Sport in the town revolves around competitive fishing at Filey Brigg, which is known amongst anglers for being one of the best places in the country for this sport. The Filey Brigg Angling society was founded in 1922 and is one of the oldest organisations of its kind. Each year it holds a fishing festival in the first week of September with seventy trophies being presented to competitors. It also holds seasonal leagues and one day open competitions.
Filey is a beautiful coastal town, which provides a brilliant getaway from the hustle and bustle of the Yorkshire coast’s larger resorts.
It was discovered in 1857 that Filey dates back to the 4th Century when the remains of a Roman signal station were found at Carr Naze, at the base of Filey Brigg. St Oswald’s church was built in the 12th Century on the site of another Anglo-Saxon place of worship. Until the 18th Century the town remained a small fishing and farming village, with a population of only a few hundred living around present day Queen Street. The peace and quiet was temporarily disturbed in 1779, when Filey bay became the unlikely scene for a battle during the American War of Independence. A US ship, the Bonhomie Richard was sunk, but despite several attempts the wreckage has never been found.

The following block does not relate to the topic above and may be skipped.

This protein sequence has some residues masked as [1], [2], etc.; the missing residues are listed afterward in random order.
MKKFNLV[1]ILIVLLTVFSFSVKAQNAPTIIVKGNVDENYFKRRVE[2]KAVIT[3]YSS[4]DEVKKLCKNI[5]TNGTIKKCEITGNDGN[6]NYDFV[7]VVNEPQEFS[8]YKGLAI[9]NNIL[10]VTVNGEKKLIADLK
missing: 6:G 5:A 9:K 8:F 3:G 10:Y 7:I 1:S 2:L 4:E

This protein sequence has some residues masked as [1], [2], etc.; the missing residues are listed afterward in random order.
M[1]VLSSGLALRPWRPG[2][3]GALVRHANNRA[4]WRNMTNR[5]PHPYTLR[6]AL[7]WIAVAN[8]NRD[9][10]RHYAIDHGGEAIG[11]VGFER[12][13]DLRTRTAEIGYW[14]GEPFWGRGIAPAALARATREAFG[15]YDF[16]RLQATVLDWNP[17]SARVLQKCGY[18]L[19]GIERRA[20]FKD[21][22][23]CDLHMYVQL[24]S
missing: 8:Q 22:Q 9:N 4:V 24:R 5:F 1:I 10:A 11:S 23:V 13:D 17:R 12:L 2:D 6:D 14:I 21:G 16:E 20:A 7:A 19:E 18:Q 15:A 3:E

The coming of the railway and a boom in seaside tourism during the Victorian era saw the town grow and develop. While the working classes went to nearby Bridlington and Scarborough for their holidays, many of the middle and upper classes would visit Filey instead, for a quieter, more gentrified experience.
On 7th June 1931, the spire of St Oswalds Church was twisted by the Dogger Bank earthquake, which registered 6.1 on the Richter scale. Its epicentre was 60 miles away out to sea and was felt throughout most of the UK, Belgium and France.
In 1939 construction of the third Butlins Holiday camp was started, but then halted due to the outbreak of WWII. It finally opened in 1945 with a capacity for 10,000 holidaymakers but shut its doors in 1983 and the site has been since re-developed into the Primrose Valley Holiday Parks, plus “The Bay” development, which started selling its properties in 2007.
Filey. A small town on the east coast of England is part of the Borough of Scarborough. It is located between Scarborough and Bridlington.
Filey has a large beach and is a very popular seaside destination. It has a population of almost 7,000 people.
The oldest building in Filey is the 12th century parish church of St Oswald. In 1931 the spire of the church was damaged by the Dogger Bank Earthquake.
Up to the 18th Century Filey was a small fishing village. Filey grew as visitors from Scarborough came to the town seeking the peace and quiet of the town.
In 1835 John Wilkes Unett bought a tract of land and built The Crescent, which was later to be known as the Royal Crescent and was opened in the 1850’s.
Frederick Delius lived in the Crescent when he was a boy in Miss Hurd’s boarding house at number 24. Delius was later to become a very famous composer.
Filey was famous for the Butlin’s Holiday Camp which operated for over forty years. It was a very popular holiday resort and even had its own railway station. At its peak over 10,00 people could be accommodated. It closed in 1984.
At the north end of Filey bay is Filey Brigg, a headland which has many rock pools. During the summer hundreds of people go there and fish in the pools.
There are a number of great walks and sights to be seen on and from The Brigg. It is possible to walk along the shore but care is needed due to the tides.